As the Alberta government readies to rumble with Ottawa over standing up for our province and the people in it, the Trudeau government is certainly demonstrating gross federal overreach with what is believed to be the largest gun ban in Canadian history, leaving little confusion over why Albertans are getting amped up over autonomy.

Trudeau’s Bill C-21 is creating a firestorm among hunters, sportsmen and associations from across the country. It began as a ban on “military-grade” assault-style firearms – black guns. Then the feds turned their sights to legally-obtained handguns. And now the revisions made will impact thousands of rifles and shotguns that are “low-powered, slow to fire and only ever designed to shoot birds, deer or skeet.”

While some Canadians could see merit in the banning of “military-style assault rifles,” in light of our country’s deadliest mass shooting – the April 2020 rampage in Truro, Nova Scotia that claimed the lives of 22 innocents and injured three others until the RCMP shot the gunman – the scales of public sentiment on the current ban have seemingly tipped against Trudeau and his Ministers.

Unlike our southern neighbours, gun culture in Canada is more subdued and has a strong history of reasonable legislation. But get in the way of a northerner on his or her annual moose hunt or Sunday outing to fill the freezer with deer? Look out. That is a sure-fire way to ruffle some Canuck feathers.

Even Montreal Canadiens goalie Carey Price is speaking out against this draconian gun grab, taking to Twitter to tell fellow Canadians that Trudeau is out of line, with hunting rifle in hand, sporting camo garb: “What Justin Trudeau is trying to do is unjust. I support the Canadian Coalition for Firearms Rights to keep my hunting tools.”

Ironically, maybe it takes a hockey goalie to be the hero and defend common sense from our attention-seeking selfie-king prime minister, instead of hundreds of thousands of law-abiding gun owners in protest.

Trudeau now says he is “listening to concerns” over the impacts of the ban on hunting rifles. Sadly, if we look at his seven-year track record of listening – nothing built, back or better – this too is probably just poli-speak. But perhaps like his failed attack on Alberta beef, we could see the prime minister fold a bit.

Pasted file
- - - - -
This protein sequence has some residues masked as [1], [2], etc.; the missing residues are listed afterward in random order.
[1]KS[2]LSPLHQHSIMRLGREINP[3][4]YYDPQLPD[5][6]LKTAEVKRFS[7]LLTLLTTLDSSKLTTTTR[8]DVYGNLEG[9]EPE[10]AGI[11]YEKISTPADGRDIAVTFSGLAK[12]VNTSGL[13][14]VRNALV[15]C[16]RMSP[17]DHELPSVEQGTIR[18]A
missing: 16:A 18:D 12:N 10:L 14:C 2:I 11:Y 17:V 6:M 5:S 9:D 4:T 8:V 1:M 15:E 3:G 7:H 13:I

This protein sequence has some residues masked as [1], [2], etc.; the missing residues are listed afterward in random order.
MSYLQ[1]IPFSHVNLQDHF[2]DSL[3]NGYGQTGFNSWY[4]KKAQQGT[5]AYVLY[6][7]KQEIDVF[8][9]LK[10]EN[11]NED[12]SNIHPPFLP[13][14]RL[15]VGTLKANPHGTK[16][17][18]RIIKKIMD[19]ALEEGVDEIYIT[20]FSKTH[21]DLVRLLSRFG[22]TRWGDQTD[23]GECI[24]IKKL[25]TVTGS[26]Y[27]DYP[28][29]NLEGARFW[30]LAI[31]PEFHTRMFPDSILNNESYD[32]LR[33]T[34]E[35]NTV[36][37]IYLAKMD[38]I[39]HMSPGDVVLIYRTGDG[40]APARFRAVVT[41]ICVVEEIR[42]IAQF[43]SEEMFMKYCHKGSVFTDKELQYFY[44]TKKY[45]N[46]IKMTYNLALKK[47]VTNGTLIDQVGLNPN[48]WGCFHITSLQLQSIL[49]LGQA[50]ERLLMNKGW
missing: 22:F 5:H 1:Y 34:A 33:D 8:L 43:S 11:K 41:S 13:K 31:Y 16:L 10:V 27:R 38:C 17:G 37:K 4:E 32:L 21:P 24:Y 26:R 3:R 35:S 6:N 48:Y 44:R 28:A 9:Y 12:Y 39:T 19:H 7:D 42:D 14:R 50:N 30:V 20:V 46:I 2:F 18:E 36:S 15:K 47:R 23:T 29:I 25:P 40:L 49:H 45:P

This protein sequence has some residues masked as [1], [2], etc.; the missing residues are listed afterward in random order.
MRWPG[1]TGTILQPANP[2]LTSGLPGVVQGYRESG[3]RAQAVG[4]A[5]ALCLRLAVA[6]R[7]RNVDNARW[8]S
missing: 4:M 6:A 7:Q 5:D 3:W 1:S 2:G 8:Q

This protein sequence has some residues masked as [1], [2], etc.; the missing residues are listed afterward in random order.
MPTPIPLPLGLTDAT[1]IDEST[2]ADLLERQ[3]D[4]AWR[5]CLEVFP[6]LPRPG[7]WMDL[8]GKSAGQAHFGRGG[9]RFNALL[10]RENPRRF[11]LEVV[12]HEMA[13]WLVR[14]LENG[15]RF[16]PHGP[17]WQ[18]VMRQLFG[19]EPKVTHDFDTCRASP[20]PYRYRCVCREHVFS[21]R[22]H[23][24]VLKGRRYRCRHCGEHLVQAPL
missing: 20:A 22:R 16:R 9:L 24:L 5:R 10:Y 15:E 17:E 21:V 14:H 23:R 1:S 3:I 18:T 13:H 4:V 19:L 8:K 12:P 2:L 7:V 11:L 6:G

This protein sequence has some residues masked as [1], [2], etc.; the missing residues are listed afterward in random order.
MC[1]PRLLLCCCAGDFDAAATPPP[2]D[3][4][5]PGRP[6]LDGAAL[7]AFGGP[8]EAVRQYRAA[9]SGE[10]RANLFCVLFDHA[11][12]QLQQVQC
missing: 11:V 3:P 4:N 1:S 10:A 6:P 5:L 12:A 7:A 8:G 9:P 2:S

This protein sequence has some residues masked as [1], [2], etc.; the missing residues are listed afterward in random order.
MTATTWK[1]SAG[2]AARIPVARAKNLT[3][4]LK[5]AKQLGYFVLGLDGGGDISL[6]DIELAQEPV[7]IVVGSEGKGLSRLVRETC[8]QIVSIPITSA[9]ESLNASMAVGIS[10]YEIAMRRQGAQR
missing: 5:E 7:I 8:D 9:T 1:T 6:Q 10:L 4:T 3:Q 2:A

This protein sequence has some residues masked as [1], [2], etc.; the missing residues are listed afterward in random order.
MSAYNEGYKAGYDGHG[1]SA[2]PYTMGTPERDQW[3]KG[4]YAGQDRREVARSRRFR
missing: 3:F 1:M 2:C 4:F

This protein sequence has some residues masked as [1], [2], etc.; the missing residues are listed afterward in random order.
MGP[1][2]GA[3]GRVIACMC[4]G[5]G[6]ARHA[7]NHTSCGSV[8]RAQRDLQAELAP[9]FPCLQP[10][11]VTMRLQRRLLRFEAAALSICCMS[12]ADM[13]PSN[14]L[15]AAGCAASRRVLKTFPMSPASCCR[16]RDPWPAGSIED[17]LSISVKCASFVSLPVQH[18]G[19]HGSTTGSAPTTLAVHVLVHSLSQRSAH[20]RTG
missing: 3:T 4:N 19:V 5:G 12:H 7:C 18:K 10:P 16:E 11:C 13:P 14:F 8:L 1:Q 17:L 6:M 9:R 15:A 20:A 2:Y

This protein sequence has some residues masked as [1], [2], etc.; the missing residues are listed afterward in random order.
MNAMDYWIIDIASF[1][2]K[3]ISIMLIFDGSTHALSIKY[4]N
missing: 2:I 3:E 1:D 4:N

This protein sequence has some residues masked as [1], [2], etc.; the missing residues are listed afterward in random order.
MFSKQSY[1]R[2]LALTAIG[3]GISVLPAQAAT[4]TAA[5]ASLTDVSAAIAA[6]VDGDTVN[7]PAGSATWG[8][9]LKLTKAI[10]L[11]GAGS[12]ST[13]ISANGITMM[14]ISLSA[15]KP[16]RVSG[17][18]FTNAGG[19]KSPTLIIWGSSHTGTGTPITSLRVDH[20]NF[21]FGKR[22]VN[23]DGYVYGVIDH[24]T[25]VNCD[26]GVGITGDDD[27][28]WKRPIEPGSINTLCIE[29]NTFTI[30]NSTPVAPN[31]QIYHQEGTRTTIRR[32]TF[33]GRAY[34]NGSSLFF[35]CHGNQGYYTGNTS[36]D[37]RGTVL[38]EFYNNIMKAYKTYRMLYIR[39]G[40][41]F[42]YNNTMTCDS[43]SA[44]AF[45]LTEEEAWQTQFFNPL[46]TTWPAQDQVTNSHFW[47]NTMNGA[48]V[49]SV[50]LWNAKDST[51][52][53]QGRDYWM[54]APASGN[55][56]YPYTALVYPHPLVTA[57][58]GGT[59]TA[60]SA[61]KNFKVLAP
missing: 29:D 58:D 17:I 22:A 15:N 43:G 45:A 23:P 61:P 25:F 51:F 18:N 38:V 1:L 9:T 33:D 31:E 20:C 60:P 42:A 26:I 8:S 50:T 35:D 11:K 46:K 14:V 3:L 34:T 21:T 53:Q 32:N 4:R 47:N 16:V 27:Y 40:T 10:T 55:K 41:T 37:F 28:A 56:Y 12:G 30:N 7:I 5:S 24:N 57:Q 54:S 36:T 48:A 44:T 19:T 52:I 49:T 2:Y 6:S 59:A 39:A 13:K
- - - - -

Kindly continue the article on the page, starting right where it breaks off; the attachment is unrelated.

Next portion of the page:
Alberta, Saskatchewan and Manitoba have made it clear they do not support the federal push, with potentially more provinces to join. And while Public Safety Minister Marco Mendicino wags his finger at them and calls their pushback “reckless” and “political stunting,” it’s pretty tough for even the greatest gun opponents to argue their reasons for opposition.

These opposing provinces maintain that they won’t take part in the buyback program because they don’t have the RCMP resources to waste on harassing duck hunters, that the ban is virtue signalling and that law-abiding gun owners are being unfairly made to look like criminals. All of which are fair and truthful reasons to oppose the gun grab.

But if more provinces join the ranks of opposition at this latest measure of federal government overreach, how far will the feds get with this anyways? More importantly, why wouldn’t the feds listen to provincial voices of dissent if this is really a democracy?

It’s the same old story, where you can bet a lot of these pencil pushers in Ottawa have never protected a herd from a predator, fed their family by the grace of a bountiful November hunt or engaged in a family tradition like a Saturday afternoon at the gun range.

They just don’t get it.  And perhaps they never will.

Safe to say from our perspective at Alberta Proud, it just lends more to the winning argument that we need more Alberta and less Ottawa.

Never forget, once we give government an inch, they will always take a country mile. And it looks like Trudeau is putting an ultra marathon feather in his cap over this one.

Lindsay Wilson is President of Alberta Proud.